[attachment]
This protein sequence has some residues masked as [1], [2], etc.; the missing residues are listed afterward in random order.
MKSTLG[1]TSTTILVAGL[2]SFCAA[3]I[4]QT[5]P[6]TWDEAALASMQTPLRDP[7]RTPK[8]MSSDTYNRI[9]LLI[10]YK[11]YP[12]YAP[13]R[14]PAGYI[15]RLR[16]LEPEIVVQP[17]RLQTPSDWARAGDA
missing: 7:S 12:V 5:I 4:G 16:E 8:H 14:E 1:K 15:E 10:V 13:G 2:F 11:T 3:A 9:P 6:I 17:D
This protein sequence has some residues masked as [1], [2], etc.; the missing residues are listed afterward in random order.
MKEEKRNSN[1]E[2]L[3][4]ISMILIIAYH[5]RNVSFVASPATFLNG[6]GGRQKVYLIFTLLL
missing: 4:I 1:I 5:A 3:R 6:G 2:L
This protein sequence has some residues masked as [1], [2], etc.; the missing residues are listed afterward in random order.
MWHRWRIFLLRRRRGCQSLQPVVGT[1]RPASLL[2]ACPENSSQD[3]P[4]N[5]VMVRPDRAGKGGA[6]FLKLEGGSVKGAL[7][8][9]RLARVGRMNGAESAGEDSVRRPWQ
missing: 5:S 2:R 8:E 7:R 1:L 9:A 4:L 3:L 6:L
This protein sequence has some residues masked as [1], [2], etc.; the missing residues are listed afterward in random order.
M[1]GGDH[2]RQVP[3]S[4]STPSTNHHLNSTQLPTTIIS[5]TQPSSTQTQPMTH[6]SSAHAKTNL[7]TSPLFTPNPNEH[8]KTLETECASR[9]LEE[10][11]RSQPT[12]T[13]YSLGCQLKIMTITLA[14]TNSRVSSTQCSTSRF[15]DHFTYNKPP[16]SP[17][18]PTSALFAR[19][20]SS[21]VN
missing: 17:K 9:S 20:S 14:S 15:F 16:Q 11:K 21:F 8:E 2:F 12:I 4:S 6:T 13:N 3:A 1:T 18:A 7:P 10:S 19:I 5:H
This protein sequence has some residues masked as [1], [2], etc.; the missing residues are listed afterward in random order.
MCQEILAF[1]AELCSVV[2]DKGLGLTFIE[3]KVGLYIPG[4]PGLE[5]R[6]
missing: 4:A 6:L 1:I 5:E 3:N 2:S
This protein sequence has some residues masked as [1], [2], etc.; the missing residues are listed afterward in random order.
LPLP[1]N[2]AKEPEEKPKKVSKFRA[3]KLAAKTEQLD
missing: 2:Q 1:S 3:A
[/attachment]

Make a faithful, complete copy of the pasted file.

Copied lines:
This protein sequence has some residues masked as [1], [2], etc.; the missing residues are listed afterward in random order.
MKSTLG[1]TSTTILVAGL[2]SFCAA[3]I[4]QT[5]P[6]TWDEAALASMQTPLRDP[7]RTPK[8]MSSDTYNRI[9]LLI[10]YK[11]YP[12]YAP[13]R[14]PAGYI[15]RLR[16]LEPEIVVQP[17]RLQTPSDWARAGDA
missing: 7:S 12:V 5:I 4:G 16:E 8:H 14:E 1:K 15:E 10:V 13:G 2:F 11:T 3:A 9:P 6:I 17:D
This protein sequence has some residues masked as [1], [2], etc.; the missing residues are listed afterward in random order.
MKEEKRNSN[1]E[2]L[3][4]ISMILIIAYH[5]RNVSFVASPATFLNG[6]GGRQKVYLIFTLLL
missing: 4:I 1:I 5:A 3:R 6:G 2:L
This protein sequence has some residues masked as [1], [2], etc.; the missing residues are listed afterward in random order.
MWHRWRIFLLRRRRGCQSLQPVVGT[1]RPASLL[2]ACPENSSQD[3]P[4]N[5]VMVRPDRAGKGGA[6]FLKLEGGSVKGAL[7][8][9]RLARVGRMNGAESAGEDSVRRPWQ
missing: 5:S 2:R 8:E 7:R 1:L 9:A 4:L 3:L 6:L
This protein sequence has some residues masked as [1], [2], etc.; the missing residues are listed afterward in random order.
M[1]GGDH[2]RQVP[3]S[4]STPSTNHHLNSTQLPTTIIS[5]TQPSSTQTQPMTH[6]SSAHAKTNL[7]TSPLFTPNPNEH[8]KTLETECASR[9]LEE[10][11]RSQPT[12]T[13]YSLGCQLKIMTITLA[14]TNSRVSSTQCSTSRF[15]DHFTYNKPP[16]SP[17][18]PTSALFAR[19][20]SS[21]VN
missing: 17:K 9:S 20:S 14:S 15:F 16:Q 11:K 21:F 8:E 2:F 12:I 4:S 6:T 13:N 3:A 1:T 18:A 7:P 10:S 19:I 5:H
This protein sequence has some residues masked as [1], [2], etc.; the missing residues are listed afterward in random order.
MCQEILAF[1]AELCSVV[2]DKGLGLTFIE[3]KVGLYIPG[4]PGLE[5]R[6]
missing: 4:A 6:L 1:I 5:E 3:N 2:S
This protein sequence has some residues masked as [1], [2], etc.; the missing residues are listed afterward in random order.
LPLP[1]N[2]AKEPEEKPKKVSKFRA[3]KLAAKTEQLD
missing: 2:Q 1:S 3:A